The government increased law enforcement efforts. The Criminal Code Amendment of 2013 prohibits all forms of trafficking and prescribes penalties for adult sex and labor trafficking of up to 20 years imprisonment and for child sex and labor trafficking of up to 25 years imprisonment. These penalties are sufficiently stringent and commensurate with penalties prescribed for other serious crimes, such as rape. The police initiated investigations into three individuals suspected of trafficking, compared with two investigations the previous year, and prosecuted three suspects (one from a case investigated in 2015). These were the first prosecutions under Papua New Guinea’s anti-trafficking law. One suspect remained in pre-trial detention and one was out on bail, both awaiting commencement of court proceedings. The third prosecution moved to trial and was ongoing at the close of the reporting period. Authorities did not pursue charges against the third suspect, purportedly due to his wealth and influence, who was suspected of subjecting three sisters to sex and labor trafficking after they were forced to marry him. The government did not achieve any trafficking convictions, and officials often referred trafficking offenses to village courts rather than pursuing criminal investigations; village courts administer customary law and do not order imprisonment of offenders. Some victims or their families who received compensation from traffickers were reluctant to notify police to pursue criminal charges or were pressured to withdraw complaints already filed.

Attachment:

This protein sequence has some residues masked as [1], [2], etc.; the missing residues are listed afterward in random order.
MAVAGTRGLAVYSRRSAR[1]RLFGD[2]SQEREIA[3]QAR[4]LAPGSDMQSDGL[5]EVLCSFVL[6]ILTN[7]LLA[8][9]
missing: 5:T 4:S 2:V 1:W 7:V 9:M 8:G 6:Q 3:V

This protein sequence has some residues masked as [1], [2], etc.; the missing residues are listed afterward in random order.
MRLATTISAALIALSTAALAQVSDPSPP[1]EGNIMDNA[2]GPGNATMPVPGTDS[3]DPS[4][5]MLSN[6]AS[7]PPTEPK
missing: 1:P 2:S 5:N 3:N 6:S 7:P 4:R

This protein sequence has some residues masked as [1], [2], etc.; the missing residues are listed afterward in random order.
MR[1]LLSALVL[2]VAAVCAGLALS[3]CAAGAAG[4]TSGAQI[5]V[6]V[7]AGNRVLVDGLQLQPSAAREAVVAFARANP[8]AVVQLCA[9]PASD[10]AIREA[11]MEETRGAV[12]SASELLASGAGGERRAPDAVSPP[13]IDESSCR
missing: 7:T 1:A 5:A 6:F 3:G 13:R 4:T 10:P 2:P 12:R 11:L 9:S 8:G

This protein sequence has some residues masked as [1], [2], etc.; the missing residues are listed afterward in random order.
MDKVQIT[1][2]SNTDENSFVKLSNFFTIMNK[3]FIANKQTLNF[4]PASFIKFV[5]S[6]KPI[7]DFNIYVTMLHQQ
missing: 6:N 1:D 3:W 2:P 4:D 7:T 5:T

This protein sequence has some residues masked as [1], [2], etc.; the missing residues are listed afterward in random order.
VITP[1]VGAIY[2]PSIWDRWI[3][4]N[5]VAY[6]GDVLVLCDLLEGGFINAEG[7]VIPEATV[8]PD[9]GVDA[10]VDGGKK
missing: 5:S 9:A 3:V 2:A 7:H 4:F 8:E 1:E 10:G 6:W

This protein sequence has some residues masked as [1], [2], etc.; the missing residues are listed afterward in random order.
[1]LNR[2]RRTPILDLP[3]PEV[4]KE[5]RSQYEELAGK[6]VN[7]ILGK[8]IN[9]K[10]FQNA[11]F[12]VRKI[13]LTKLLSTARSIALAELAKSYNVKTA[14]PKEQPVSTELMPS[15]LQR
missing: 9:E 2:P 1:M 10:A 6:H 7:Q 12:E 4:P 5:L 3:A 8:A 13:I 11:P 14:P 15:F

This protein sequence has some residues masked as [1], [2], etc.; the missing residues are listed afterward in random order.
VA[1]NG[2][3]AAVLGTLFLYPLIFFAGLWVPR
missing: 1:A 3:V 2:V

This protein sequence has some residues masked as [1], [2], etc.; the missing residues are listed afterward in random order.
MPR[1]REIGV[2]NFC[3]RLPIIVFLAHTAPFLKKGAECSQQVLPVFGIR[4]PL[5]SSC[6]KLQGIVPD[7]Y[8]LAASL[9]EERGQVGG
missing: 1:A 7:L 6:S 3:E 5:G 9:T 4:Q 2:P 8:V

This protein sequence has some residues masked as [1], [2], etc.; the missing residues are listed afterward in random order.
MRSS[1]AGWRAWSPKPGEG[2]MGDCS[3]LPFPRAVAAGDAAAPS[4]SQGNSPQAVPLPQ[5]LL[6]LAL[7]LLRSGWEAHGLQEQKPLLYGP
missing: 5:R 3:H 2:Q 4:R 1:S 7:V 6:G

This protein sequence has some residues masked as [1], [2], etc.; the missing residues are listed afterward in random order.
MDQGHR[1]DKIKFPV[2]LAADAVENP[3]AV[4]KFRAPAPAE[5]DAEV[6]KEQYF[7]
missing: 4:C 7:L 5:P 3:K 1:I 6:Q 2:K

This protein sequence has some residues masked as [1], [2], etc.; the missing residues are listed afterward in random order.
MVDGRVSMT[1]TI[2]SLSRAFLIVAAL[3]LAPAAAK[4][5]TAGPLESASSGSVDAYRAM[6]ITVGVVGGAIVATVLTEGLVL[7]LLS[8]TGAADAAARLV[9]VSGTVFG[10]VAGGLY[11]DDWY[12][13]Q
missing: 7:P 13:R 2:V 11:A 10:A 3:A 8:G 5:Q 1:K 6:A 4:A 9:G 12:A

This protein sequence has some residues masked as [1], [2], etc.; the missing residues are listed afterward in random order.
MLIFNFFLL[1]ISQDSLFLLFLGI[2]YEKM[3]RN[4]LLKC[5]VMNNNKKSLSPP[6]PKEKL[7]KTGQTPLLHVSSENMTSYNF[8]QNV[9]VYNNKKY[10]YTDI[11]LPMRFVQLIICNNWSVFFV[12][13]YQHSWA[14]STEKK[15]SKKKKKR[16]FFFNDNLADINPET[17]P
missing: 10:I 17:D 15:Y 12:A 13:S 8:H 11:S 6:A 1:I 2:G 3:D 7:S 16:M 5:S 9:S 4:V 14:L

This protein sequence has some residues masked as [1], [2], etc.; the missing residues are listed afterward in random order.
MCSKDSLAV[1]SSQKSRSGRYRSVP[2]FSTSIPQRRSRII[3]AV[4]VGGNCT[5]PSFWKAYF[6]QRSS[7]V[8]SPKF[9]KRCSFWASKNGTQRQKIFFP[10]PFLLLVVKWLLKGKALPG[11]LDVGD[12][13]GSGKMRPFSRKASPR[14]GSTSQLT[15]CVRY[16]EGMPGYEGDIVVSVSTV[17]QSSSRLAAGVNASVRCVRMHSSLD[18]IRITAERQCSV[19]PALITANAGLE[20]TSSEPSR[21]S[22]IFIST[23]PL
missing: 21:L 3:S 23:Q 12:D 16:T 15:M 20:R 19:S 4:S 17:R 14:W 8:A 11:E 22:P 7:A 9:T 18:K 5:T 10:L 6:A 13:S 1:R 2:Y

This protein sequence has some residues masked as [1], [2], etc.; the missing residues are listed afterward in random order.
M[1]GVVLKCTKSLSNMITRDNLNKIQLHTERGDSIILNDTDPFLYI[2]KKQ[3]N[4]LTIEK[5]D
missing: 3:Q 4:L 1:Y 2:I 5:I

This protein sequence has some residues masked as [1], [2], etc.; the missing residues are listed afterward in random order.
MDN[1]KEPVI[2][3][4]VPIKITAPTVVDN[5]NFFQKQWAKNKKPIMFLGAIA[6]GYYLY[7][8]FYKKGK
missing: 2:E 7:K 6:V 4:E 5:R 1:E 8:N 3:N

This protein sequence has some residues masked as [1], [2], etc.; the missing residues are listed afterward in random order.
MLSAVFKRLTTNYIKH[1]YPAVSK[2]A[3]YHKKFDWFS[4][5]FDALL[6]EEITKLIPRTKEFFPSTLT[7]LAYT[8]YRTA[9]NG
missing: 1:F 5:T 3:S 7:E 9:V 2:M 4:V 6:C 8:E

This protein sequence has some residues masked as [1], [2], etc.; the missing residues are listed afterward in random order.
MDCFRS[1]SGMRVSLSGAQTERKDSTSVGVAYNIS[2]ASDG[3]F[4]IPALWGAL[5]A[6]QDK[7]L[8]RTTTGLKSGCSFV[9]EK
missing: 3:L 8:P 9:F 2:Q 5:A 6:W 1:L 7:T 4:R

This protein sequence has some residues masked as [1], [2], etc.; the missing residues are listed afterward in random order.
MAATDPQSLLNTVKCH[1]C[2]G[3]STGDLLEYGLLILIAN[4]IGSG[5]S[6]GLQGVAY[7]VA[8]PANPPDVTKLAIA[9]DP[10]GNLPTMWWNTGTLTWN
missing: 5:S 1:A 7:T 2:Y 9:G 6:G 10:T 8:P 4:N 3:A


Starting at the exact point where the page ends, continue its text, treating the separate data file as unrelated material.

An international organization conducted trainings for government officials and NGOs with support from the Department of Justice and Attorney General. Provincial officials’ limited understanding of trafficking hindered effective law enforcement activity. Many public officials, even within Port Moresby, remained unaware of the anti-trafficking law. Enforcement agencies and most government offices remained weak as a result of underfunding, corruption, cronyism, a lack of accountability, and a promotion system based on patronage. The government did not report any investigations, prosecutions, or convictions of government officials complicit in human trafficking offenses.